I went to Hinde Street Methodist Church’s exhibition in London about Israel’s security checkpoints today expecting something on the scale of the St James’s Church’s lifesize reproduction of Israel’s security barrier outside their own church in 2013 which cost £30,000 to construct. Hinde Street Church’s reproduction, however, was more of an IKEA job.
First, all of the exhibition was inside the church and second, the checkpoint was made from simple plywood with various negative commentaries about the wall, including quotations from the Bible, attached to it.
There were also real photographs of Israeli checkpoints, some sort of jenga section and three prayer stations for silent contemplation.
Third, the Zionist Federation and the Board of Deputies had spent the weekend persuading the church to accept as part of the exhibition literature (including two big boards) explaining why the security checkpoints are so necessary (see below).
The exhibition didn’t seem to be busy (it runs till friday) but the ZF/BOD literature will be effective in countering those unsuspecting members of the public who wander in. My hunch though is that the exhibition will only attract real Israel haters coming to have their views on the Jewish state confirmed.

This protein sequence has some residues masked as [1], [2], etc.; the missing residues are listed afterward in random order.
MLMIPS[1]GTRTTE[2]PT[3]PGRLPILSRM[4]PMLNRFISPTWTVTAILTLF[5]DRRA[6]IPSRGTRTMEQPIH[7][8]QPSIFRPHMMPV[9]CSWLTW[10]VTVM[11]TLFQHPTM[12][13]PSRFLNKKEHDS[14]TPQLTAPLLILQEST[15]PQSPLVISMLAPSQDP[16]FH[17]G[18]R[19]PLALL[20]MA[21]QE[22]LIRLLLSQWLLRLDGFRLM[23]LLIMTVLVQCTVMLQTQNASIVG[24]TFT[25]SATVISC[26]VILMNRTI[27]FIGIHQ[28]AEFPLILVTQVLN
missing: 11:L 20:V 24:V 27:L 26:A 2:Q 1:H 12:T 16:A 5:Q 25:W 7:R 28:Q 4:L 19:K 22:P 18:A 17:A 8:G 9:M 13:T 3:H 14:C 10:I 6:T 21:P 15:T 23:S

David Collier and I sat at a prayer station in discussion with two elderly British women for about 15 minutes. We played dumb about the Israeli-Palestinian conflict as one of the women proceeded to tell us, inter alia, that Israel has an “unkind society” and that Israel in the West Bank is akin to Putin conquering the Ukraine and transporting Russians there.
Although the exhibition itself is pretty downboat the fact that the church decided to criticise checkpoints that keep Israelis alive is pretty bewildering. Nowhere in the exhibition does the church condemn the Palestinian terrorism that has killed so many Israelis.
But reading the Church’s Facebook page marketing the exhibition gives you an indication of the mindset of some Methodists, perhaps.
indicate the real method in some Methodists’ madness.
More photos from the checkpoint exhibition: